Betta Fish Care  
Go Back   Betta Fish and Betta Fish Care > Breeding Betta Fish
Check out the eBook Betta Fish Care Made Easy
betta fish
Reply
 
Thread Tools Search this Thread
Old 08-24-2014, 01:45 PM   #11 
indjo
TFK Moderator
 
indjo's Avatar
 
Join Date: Jun 2010
Location: Jakarta, Indonesia
Not really. As long as you don't pour the water in. Slow water pram changes shouldn't have negative effects on fry.

If your tap water contains chloramine, you can't age the water. You MUST use water conditioner. But if it only contains chlorine, aging the water for at least 24 hours (specially with pumps) should be safe to use. In any case it would be safer to use conditioners for both chlorine and chloramine.
indjo is offline   Reply With Quote
Old 08-24-2014, 05:15 PM   #12 
Sowa
Member
 
Sowa's Avatar
 
Join Date: May 2014
Location: Canada
Should I use cycle too for beneficial bacteria?
Sowa is offline   Reply With Quote
Old 08-24-2014, 09:22 PM   #13 
Sowa
Member
 
Sowa's Avatar
 
Join Date: May 2014
Location: Canada
Did another pH test it said 7 or 7.5
Sowa is offline   Reply With Quote
Old 08-24-2014, 10:50 PM   #14 
indjo
TFK Moderator
 
indjo's Avatar
 
Join Date: Jun 2010
Location: Jakarta, Indonesia
High or low pH doesn't really matter. As long as it stays stable at that level. My water (new tap water) is about 8. Fluctuations do more harm than anything. This is why dripping water back in helps fry adjust to gradual changes. pH 7 is ideal.

Cycled water has little use for fry. They need frequent water changes which will ruin cycled water. Btw, if I'm not mistaken, it's the media/plants/ornaments inside the tank that carries the bacteria - not the water. Though water may contain it as well, but it isn't enough to help cycle a tank.
indjo is offline   Reply With Quote
Old 08-25-2014, 12:17 AM   #15 
LittleBettaFish
Member
 
LittleBettaFish's Avatar
 
Join Date: Oct 2010
I agree. Don't try chasing the 'ideal' pH, particularly if you have fry. Fish can usually adapt to a less than ideal pH as long as it is stable. Fry are very sensitive to swings in water conditions. Trying to force the pH up or down with chemicals, and without an understanding of the mechanisms behind it, is most likely going to end in disaster.

One thing I did notice from your original post is when you said:

Quote:
mircoworms and sometimes brine shrimp hatchlings
So does this mean you still feed your fry predominately on microworms if you are only sometimes feeding BBS? At four weeks your fry should be getting more than just microworms. It could very well be that your fry are simply not receiving adequate nutrition to grow and thrive.

I would not bother trying to cycle a grow-out tank. You should be doing enough water changes as part of your regular maintenance to remove any ammonia that builds up.
LittleBettaFish is offline   Reply With Quote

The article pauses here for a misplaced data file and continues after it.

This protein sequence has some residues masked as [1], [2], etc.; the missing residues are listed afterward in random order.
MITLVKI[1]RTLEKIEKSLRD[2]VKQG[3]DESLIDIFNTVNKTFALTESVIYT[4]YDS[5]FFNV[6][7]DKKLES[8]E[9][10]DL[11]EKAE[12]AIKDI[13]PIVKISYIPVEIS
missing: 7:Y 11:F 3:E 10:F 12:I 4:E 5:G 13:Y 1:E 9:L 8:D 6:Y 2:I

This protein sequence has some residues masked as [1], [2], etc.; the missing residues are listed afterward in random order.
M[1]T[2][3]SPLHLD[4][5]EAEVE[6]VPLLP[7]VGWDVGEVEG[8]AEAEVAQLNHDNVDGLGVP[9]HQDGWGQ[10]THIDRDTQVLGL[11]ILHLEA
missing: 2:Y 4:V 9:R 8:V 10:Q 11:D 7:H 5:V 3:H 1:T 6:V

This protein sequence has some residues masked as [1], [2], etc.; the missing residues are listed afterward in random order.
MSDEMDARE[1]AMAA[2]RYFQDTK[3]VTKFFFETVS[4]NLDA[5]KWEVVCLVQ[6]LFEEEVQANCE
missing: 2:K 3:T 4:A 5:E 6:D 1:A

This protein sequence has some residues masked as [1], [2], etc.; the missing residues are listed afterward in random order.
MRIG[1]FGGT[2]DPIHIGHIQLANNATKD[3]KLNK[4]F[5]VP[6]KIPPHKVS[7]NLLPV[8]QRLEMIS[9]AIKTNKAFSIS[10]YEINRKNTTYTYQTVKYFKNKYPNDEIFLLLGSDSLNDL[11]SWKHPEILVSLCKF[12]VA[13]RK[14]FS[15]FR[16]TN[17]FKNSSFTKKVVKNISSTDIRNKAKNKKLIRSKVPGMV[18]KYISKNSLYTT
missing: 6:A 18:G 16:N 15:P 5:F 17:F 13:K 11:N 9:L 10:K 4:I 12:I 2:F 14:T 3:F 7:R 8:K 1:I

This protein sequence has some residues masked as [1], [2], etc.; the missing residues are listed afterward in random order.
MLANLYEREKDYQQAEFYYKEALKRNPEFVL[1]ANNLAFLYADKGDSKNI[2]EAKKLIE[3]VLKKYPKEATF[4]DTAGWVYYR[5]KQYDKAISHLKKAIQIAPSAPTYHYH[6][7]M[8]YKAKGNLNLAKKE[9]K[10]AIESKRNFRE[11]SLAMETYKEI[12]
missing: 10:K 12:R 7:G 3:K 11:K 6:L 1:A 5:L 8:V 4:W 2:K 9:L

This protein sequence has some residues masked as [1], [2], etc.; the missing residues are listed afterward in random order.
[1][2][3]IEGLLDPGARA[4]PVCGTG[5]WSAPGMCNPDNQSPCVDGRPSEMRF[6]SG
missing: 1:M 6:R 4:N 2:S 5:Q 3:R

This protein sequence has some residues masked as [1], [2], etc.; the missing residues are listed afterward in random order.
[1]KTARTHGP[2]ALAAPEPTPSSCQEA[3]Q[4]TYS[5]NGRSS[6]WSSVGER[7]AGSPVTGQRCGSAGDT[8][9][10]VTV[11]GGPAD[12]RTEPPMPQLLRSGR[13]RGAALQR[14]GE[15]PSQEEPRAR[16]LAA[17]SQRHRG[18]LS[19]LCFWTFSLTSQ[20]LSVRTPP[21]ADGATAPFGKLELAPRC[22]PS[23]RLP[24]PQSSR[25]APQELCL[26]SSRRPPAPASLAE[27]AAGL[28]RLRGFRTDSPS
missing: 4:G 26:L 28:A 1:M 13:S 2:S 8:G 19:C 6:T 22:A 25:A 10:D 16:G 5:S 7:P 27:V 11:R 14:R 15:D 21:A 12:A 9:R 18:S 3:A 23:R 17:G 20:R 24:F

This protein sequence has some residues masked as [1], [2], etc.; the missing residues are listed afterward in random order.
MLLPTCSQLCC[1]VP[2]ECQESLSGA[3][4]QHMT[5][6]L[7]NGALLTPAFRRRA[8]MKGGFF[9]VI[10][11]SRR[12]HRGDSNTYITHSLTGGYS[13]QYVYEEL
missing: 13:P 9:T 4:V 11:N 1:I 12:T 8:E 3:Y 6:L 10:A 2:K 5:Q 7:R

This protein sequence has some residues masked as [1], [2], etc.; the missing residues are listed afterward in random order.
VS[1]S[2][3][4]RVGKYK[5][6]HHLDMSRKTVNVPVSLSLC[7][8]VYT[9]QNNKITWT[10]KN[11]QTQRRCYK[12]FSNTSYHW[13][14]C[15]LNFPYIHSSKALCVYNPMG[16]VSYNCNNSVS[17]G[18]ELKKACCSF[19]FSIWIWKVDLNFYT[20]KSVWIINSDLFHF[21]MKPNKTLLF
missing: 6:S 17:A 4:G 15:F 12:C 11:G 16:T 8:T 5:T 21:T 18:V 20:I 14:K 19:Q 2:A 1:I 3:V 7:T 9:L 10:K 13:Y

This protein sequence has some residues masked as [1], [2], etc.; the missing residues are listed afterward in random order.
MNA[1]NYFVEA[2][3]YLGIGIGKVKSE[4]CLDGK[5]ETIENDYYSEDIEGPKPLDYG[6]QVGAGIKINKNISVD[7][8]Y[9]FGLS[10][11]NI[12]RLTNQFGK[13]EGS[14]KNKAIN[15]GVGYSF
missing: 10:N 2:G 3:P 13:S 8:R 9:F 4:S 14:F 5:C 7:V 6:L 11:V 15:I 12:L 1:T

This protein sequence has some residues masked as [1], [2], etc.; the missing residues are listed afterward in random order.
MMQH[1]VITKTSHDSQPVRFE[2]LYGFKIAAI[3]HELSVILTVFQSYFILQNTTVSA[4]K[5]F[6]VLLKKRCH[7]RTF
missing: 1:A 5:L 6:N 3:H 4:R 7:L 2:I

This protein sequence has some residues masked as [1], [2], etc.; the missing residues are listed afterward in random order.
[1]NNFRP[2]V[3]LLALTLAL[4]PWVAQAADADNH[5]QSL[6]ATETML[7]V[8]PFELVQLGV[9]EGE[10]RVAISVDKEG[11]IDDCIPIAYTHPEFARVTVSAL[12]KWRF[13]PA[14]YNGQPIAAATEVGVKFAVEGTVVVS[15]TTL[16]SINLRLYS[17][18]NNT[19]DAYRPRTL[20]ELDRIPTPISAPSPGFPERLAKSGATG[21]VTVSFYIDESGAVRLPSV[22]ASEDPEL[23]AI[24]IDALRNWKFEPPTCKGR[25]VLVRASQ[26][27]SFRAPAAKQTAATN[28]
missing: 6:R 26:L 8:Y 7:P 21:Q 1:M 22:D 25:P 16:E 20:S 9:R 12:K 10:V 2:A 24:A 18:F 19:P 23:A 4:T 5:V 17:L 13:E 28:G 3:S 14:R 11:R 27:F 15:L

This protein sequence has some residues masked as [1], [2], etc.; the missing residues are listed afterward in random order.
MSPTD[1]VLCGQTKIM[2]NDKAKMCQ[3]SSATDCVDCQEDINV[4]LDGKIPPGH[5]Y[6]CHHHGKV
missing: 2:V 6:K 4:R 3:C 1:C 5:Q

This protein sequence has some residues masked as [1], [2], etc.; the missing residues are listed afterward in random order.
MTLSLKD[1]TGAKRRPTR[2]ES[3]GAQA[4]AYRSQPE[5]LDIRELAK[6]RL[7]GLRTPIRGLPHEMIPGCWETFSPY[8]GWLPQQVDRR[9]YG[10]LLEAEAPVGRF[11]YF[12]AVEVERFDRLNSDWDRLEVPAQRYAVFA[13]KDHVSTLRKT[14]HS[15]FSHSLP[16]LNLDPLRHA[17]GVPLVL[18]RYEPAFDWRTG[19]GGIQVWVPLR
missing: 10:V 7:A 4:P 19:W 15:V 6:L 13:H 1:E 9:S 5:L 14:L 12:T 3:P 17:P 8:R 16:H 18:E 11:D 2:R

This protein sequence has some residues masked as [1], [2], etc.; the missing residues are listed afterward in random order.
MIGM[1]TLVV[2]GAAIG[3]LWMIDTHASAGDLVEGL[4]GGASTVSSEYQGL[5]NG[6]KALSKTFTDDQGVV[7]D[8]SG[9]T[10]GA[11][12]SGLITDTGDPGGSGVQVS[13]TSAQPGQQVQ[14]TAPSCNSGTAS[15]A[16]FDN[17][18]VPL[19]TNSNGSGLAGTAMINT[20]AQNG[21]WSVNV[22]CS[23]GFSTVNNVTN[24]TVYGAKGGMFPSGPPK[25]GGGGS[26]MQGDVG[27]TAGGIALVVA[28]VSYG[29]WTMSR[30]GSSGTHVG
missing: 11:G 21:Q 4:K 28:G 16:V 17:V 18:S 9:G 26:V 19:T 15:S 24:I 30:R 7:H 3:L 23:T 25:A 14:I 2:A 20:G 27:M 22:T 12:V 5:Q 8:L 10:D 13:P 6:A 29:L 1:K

Old 08-25-2014, 07:17 AM   #16 
Sowa
Member
 
Sowa's Avatar
 
Join Date: May 2014
Location: Canada
Yes I mostly feed microworms. What should I be feeding them? More of a mix of BBS and microworms? I'm not really sure how to keep the BBS alive very long TBH. Do they need the airstone on all the time once they've hatched?
Sowa is offline   Reply With Quote
Old 08-25-2014, 04:57 PM   #17 
LittleBettaFish
Member
 
LittleBettaFish's Avatar
 
Join Date: Oct 2010
How big are your fry? I only feed microworms for a short time, and then start transitioning to BBS and grindals once my fry are big enough to take them.

As to your question, you should only be feeding freshly hatched BBS as this is when it is at its most nutritious. I believe the more moults they go through (the older the BBS is), the less nutritious they are. Adult brine shrimp have a very low nutritional value unless you enrich them prior to feeding.

Most breeders have two BBS hatcheries running so they have a constant supply of freshly hatched BBS to feed their fry.
LittleBettaFish is offline   Reply With Quote
Old 08-26-2014, 06:43 PM   #18 
Sowa
Member
 
Sowa's Avatar
 
Join Date: May 2014
Location: Canada
Some are getting big, maybe as long as my finger nails (maybe like a cm ish) Some seem to be runty and not much bigger then when they were born. The bigger ones are starting to form full bodies and I can see the fins growing in as well.

Whats the best way to harvest the BBS without getting shells? I tried shining the light at the bottom and using a straw but I feel I'm still getting shells. Also do I need to feed more BBS then microworms? They seem to gulp down the BBS quickly but I don't want to over feed either...
Sowa is offline   Reply With Quote
Old 08-26-2014, 06:44 PM   #19 
Sowa
Member
 
Sowa's Avatar
 
Join Date: May 2014
Location: Canada
Oh I have baby fish food, when will they start to eat that?
Sowa is offline   Reply With Quote
Reply

Thread Tools Search this Thread
Search this Thread:

Advanced Search

Posting Rules
You may not post new threads
You may not post replies
You may not post attachments
You may not edit your posts

BB code is On
Smilies are On
[IMG] code is On
HTML code is Off
Forum Jump

Similar Threads
Thread Thread Starter Forum Replies Last Post
Fry Dying cathayvet Breeding Betta Fish 5 05-16-2014 04:22 PM
Betta fry dying Tyler Betta Fish Diseases and Emergencies 2 11-27-2012 10:01 PM


All times are GMT -5. The time now is 07:05 AM.


Powered by vBulletin® Version 3.7.4
Copyright ©2000 - 2014, Jelsoft Enterprises Ltd.